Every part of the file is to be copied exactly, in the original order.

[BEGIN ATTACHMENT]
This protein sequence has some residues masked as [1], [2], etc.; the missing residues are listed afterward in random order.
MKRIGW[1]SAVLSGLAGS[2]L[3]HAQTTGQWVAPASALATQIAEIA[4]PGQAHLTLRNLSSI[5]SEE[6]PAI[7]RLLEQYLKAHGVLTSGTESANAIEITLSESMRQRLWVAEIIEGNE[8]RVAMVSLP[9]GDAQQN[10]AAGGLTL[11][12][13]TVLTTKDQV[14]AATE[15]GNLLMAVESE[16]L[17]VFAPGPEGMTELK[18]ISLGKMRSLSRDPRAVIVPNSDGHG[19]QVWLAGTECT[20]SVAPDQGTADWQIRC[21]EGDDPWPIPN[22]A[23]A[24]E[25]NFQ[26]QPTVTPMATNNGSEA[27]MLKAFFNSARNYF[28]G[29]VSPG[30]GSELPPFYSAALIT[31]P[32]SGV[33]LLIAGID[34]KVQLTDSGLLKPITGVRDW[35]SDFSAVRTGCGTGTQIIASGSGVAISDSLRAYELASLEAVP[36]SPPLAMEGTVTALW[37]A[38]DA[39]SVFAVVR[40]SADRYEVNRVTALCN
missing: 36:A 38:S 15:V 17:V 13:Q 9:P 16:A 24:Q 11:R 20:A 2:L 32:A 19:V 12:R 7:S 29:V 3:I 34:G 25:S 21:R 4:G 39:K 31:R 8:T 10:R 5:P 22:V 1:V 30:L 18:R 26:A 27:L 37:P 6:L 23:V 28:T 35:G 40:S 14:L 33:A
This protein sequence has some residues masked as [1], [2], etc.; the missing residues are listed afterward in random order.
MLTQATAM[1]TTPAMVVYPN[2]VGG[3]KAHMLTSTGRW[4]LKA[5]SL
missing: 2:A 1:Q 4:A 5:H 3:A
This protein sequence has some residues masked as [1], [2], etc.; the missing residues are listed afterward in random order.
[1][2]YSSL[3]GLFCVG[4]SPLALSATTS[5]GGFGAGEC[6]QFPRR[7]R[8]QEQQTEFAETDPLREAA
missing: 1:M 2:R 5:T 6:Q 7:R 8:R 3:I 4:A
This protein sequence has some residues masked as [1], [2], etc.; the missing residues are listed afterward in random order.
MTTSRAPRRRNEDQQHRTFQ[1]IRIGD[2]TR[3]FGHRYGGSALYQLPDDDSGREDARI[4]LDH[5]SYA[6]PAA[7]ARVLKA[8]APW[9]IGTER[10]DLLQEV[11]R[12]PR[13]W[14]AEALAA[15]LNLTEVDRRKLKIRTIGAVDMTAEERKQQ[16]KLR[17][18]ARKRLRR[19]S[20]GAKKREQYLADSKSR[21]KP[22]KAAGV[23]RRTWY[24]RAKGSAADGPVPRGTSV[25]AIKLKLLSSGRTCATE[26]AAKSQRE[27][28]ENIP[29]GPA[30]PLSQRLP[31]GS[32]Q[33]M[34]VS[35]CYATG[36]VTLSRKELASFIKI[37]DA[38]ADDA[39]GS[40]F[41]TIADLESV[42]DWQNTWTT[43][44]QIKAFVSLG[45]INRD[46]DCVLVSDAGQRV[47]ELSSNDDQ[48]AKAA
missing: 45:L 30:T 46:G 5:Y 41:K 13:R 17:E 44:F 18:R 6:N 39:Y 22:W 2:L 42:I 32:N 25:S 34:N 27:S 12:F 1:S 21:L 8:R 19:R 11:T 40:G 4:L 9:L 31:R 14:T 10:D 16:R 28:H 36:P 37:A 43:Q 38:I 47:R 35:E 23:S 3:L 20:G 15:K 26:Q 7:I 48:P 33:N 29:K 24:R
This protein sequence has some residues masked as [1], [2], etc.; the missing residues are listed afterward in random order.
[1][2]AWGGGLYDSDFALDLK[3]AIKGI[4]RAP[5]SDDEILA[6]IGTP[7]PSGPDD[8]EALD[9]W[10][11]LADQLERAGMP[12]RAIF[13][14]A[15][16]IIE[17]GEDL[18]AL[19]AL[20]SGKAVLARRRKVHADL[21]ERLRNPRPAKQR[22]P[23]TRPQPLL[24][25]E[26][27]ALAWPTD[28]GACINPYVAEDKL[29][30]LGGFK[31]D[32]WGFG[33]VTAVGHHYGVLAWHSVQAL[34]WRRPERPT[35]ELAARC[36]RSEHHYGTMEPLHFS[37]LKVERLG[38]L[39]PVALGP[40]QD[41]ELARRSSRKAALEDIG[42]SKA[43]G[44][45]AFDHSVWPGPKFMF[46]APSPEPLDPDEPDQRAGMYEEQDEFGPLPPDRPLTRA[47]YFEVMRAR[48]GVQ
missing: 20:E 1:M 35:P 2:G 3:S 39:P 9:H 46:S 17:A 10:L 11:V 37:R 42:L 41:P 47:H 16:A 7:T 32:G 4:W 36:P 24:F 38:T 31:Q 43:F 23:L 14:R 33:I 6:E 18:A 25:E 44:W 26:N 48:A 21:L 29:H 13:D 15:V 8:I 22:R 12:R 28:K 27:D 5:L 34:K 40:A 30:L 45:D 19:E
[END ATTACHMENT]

This protein sequence has some residues masked as [1], [2], etc.; the missing residues are listed afterward in random order.
MKRIGW[1]SAVLSGLAGS[2]L[3]HAQTTGQWVAPASALATQIAEIA[4]PGQAHLTLRNLSSI[5]SEE[6]PAI[7]RLLEQYLKAHGVLTSGTESANAIEITLSESMRQRLWVAEIIEGNE[8]RVAMVSLP[9]GDAQQN[10]AAGGLTL[11][12][13]TVLTTKDQV[14]AATE[15]GNLLMAVESE[16]L[17]VFAPGPEGMTELK[18]ISLGKMRSLSRDPRAVIVPNSDGHG[19]QVWLAGTECT[20]SVAPDQGTADWQIRC[21]EGDDPWPIPN[22]A[23]A[24]E[25]NFQ[26]QPTVTPMATNNGSEA[27]MLKAFFNSARNYF[28]G[29]VSPG[30]GSELPPFYSAALIT[31]P[32]SGV[33]LLIAGID[34]KVQLTDSGLLKPITGVRDW[35]SDFSAVRTGCGTGTQIIASGSGVAISDSLRAYELASLEAVP[36]SPPLAMEGTVTALW[37]A[38]DA[39]SVFAVVR[40]SADRYEVNRVTALCN
missing: 36:A 38:S 15:V 17:V 13:Q 9:P 16:A 24:Q 11:R 20:A 2:L 32:A 19:V 12:R 7:S 29:V 3:I 34:G 25:S 21:R 4:G 39:K 31:R 8:T 10:R 5:P 22:V 1:V 30:L 18:R 26:A 27:L 37:P 6:L 23:V 28:T 35:G 40:S 14:L 33:A
This protein sequence has some residues masked as [1], [2], etc.; the missing residues are listed afterward in random order.
MLTQATAM[1]TTPAMVVYPN[2]VGG[3]KAHMLTSTGRW[4]LKA[5]SL
missing: 2:A 1:Q 4:A 5:H 3:A
This protein sequence has some residues masked as [1], [2], etc.; the missing residues are listed afterward in random order.
[1][2]YSSL[3]GLFCVG[4]SPLALSATTS[5]GGFGAGEC[6]QFPRR[7]R[8]QEQQTEFAETDPLREAA
missing: 1:M 2:R 5:T 6:Q 7:R 8:R 3:I 4:A
This protein sequence has some residues masked as [1], [2], etc.; the missing residues are listed afterward in random order.
MTTSRAPRRRNEDQQHRTFQ[1]IRIGD[2]TR[3]FGHRYGGSALYQLPDDDSGREDARI[4]LDH[5]SYA[6]PAA[7]ARVLKA[8]APW[9]IGTER[10]DLLQEV[11]R[12]PR[13]W[14]AEALAA[15]LNLTEVDRRKLKIRTIGAVDMTAEERKQQ[16]KLR[17][18]ARKRLRR[19]S[20]GAKKREQYLADSKSR[21]KP[22]KAAGV[23]RRTWY[24]RAKGSAADGPVPRGTSV[25]AIKLKLLSSGRTCATE[26]AAKSQRE[27][28]ENIP[29]GPA[30]PLSQRLP[31]GS[32]Q[33]M[34]VS[35]CYATG[36]VTLSRKELASFIKI[37]DA[38]ADDA[39]GS[40]F[41]TIADLESV[42]DWQNTWTT[43][44]QIKAFVSLG[45]INRD[46]DCVLVSDAGQRV[47]ELSSNDDQ[48]AKAA
missing: 45:L 30:T 46:G 5:Y 41:K 13:R 17:E 44:F 18:R 6:N 39:Y 22:W 2:L 42:I 32:N 25:S 34:N 27:S 12:F 1:S 21:L 8:R 19:R 11:T 40:G 4:L 9:L 31:R 14:T 10:D 16:R 28:H 36:P 37:A 43:Q 38:I 47:R 35:E 23:S 3:L 20:G 15:K 26:Q 7:I 48:P 33:N 29:K 24:R
This protein sequence has some residues masked as [1], [2], etc.; the missing residues are listed afterward in random order.
[1][2]AWGGGLYDSDFALDLK[3]AIKGI[4]RAP[5]SDDEILA[6]IGTP[7]PSGPDD[8]EALD[9]W[10][11]LADQLERAGMP[12]RAIF[13][14]A[15][16]IIE[17]GEDL[18]AL[19]AL[20]SGKAVLARRRKVHADL[21]ERLRNPRPAKQR[22]P[23]TRPQPLL[24][25]E[26][27]ALAWPTD[28]GACINPYVAEDKL[29][30]LGGFK[31]D[32]WGFG[33]VTAVGHHYGVLAWHSVQAL[34]WRRPERPT[35]ELAARC[36]RSEHHYGTMEPLHFS[37]LKVERLG[38]L[39]PVALGP[40]QD[41]ELARRSSRKAALEDIG[42]SKA[43]G[44][45]AFDHSVWPGPKFMF[46]APSPEPLDPDEPDQRAGMYEEQDEFGPLPPDRPLTRA[47]YFEVMRAR[48]GVQ
missing: 20:E 1:M 35:P 2:G 3:S 39:P 9:H 46:S 17:A 10:L 11:V 37:R 42:L 41:P 47:H 16:A 7:T 32:G 4:W 36:P 24:F 38:T 31:Q 43:F 23:L 14:R 33:I 6:E 18:A 25:E 44:W 26:N 48:A 21:L 29:H 13:D 15:V 8:I 22:R 12:R 28:K 27:D 5:L 34:K 40:A 30:L 45:D 19:E